I'd like to ask the minister if they've made any changes this year to the opening of the visitor reception centres in the territory and what is the date that the visitor centres will open?
Hon. Mr. Keenan: Mr. Speaker, I can certainly agree with the member opposite that it is a beautiful day and that the swans, ducks and geese have arrived, and hopefully the good spirits that they bring with them will maintain and be here for us and with us all for the duration.
As to the member's question referring to the opening of the visitor centres, that will be something that I have to get back on. I do not have adequate information, but I'm certain that it will be at the same that it was last year.
Mr. Phillips: I hope they are planning to open fairly soon because I know that our visitors are starting to arrive.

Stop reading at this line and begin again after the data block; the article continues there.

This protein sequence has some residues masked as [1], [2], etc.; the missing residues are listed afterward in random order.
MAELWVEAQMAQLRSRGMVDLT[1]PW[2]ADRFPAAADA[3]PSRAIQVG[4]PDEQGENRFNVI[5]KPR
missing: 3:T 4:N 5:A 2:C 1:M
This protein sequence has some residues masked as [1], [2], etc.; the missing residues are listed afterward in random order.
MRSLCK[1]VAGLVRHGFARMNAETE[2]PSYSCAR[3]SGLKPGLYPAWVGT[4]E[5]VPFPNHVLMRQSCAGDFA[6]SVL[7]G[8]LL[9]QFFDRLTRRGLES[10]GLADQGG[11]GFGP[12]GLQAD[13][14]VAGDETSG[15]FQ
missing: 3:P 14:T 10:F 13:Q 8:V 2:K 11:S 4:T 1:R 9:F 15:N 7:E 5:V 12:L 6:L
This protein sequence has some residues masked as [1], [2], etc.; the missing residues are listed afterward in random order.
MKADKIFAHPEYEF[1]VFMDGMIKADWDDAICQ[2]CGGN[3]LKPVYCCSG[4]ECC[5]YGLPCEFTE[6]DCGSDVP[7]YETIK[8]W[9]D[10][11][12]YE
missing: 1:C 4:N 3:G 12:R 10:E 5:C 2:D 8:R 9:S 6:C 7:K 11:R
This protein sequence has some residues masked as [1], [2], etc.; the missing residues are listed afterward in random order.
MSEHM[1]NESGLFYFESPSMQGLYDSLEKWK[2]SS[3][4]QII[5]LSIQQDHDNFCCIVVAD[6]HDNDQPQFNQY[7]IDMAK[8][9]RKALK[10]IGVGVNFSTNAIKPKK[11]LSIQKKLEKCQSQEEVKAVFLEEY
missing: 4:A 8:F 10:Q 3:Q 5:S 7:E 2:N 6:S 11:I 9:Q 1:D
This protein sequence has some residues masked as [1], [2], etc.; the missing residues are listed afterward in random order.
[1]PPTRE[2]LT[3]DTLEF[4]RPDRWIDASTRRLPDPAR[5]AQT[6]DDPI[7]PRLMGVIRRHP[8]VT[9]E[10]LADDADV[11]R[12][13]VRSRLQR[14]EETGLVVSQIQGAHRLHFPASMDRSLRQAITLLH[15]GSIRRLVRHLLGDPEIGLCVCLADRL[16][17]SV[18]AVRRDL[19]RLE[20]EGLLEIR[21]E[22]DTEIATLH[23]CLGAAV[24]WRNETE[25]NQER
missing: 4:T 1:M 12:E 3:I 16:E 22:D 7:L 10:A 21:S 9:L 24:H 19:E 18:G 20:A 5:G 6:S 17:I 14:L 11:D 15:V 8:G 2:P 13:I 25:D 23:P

Mr. Speaker, yesterday at lunch I had an opportunity to take a walk around the new Visitor Reception Centre downtown and I notice a few things that I'd like to point out to the minister. First of all, there is a fair amount of litter on the grounds all around the centre now that the snow is gone. The windows and the walls are extremely dirty because of the dust.
I'd like to ask the minister if, since our visitors are now starting to arrive and that is a place most of our visitors are going to gather their first impressions, the minister would direct people in the department to make sure that the place is cleaned up and they put on a good face for our visitors?
Hon. Mr. Keenan: Mr. Speaker, certainly the litter that is there is a disgrace as litter anywhere is certainly a disgrace, and every time I walk by there, I manage to scoop up litter, no matter where it is. Again, though, I stress that that falls within the city's jurisdiction.